Homeowners scramble as Hawaii volcano spews ash, lava

May 16, 2018 by Jennifer Sinco Kelleher
Homeowners scramble as Hawaii volcano spews ash, lava
With members of the National Guard in the foreground, volcanic gases rise from active fissures near Pahoa, Hawaii on Tuesday, May 15, 2018. Most of the nearby Hawaii Volcanoes National Park remains closed to visitors due to ongoing seismic activity and the possibility of an explosion at the summit. (AP Photo/Caleb Jones)

Patricia Deter moved from Oregon to Hawaii to be closer to her two daughters, but the Kilauea volcano burned down her home only a month after she bought it.

Now Deter and others who have recently lost homes to the -spewing mountain are on an urgent quest for answers about insurance, desperate to learn whether their coverage will offer any help after molten rock wiped out most of what they owned.

The eruption has destroyed about two dozen homes in the Leilani Estates subdivision on the Big Island.

Authorities on Tuesday reported a new fissure opened in the adjoining Lanipuna Gardens subdivision, bringing the number of cracks in the ground spitting out lava and toxic gas to nearly 20 since the eruption began May 3. Another fissure that opened up last weekend was sending molten rock crawling toward the ocean at about 20 yards (18 meters) per hour. An ash plume from within Kilauea volcano's summit crater rose as high as 12,000 feet (3,658 meters) above sea level, prompting geologists to issue a "red" warning for pilots and air traffic controllers as the ash could disrupt flights.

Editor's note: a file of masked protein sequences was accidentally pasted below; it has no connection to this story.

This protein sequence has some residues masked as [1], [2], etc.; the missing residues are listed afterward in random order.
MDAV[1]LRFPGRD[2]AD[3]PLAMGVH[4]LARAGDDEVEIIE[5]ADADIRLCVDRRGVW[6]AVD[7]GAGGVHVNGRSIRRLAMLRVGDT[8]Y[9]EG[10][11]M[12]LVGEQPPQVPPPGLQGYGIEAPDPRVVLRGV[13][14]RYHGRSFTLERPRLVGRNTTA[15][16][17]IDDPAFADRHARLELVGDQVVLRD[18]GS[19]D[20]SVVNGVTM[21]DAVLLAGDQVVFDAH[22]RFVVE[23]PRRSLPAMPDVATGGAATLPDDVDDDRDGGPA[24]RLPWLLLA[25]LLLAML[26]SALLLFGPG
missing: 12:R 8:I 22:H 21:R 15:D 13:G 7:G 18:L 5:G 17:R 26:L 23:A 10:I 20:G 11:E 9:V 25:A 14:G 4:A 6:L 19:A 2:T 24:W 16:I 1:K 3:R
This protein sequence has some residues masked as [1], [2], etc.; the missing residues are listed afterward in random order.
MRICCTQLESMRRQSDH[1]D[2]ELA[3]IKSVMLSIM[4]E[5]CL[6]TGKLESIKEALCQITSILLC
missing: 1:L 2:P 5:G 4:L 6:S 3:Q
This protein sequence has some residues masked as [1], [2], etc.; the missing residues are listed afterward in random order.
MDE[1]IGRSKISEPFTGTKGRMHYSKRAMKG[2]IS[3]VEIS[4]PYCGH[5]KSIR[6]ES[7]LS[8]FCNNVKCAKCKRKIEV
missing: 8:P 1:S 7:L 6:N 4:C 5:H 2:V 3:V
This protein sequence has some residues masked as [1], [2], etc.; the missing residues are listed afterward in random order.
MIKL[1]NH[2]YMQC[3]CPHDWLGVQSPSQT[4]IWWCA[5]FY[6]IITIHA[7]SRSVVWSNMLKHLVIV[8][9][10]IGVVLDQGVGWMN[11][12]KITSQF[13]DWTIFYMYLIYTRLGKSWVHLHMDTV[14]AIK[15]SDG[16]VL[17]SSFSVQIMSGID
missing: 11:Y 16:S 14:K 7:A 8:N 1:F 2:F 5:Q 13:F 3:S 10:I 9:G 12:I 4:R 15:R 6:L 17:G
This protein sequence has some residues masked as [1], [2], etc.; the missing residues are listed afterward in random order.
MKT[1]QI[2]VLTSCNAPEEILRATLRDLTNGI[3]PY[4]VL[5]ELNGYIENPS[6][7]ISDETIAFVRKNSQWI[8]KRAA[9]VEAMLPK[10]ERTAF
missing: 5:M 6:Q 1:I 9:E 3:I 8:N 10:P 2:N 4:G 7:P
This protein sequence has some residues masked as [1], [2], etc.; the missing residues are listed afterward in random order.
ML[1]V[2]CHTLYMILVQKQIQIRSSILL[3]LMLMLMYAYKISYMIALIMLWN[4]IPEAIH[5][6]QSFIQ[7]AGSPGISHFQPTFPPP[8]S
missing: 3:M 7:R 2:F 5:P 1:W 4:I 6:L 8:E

Few insurance companies will issue policies for homes in Leilani Estates because it is in an area deemed by the U.S. Geological Survey to have a high risk of lava.

Homeowners scramble as Hawaii volcano spews ash, lava
This October 2017 photo shows the home of Patricia Deter in Leilani Estates near the town of Pahoa on the island of Hawaii. Deter owned her Hawaii home for about a month before lava from a volcano eruption burned it down. Now her daughters are scrambling to sort out what the 88-year-old's homeowner insurance will cover. Officials say multiple homes have been destroyed after lava from Kilauea volcano oozed out of cracks in the Leilani Estates subdivision. Few insurance companies will write policies for that area. (Heather E. Hedenschau/Big Island Brokers via AP)

But homeowners are not without options. One possibility is the Hawaii Property Insurance Association, a nonprofit collection of insurance companies created by state lawmakers in 1991 to provide basic property insurance for people who are unable to buy coverage in the private market.

The horror of seeing houses turned to ash has motivated some people who had no insurance to scramble to purchase a . The association announced last week that it would issue policies to uninsured homeowners in the affected area—but they will have to wait six months.

Some homeowners believe fire coverage will suffice for homes burned by fire from the lava. And a list of frequently asked questions from the Hawaii Insurance Division supports that idea, saying that lava damage may be covered "as a fire peril."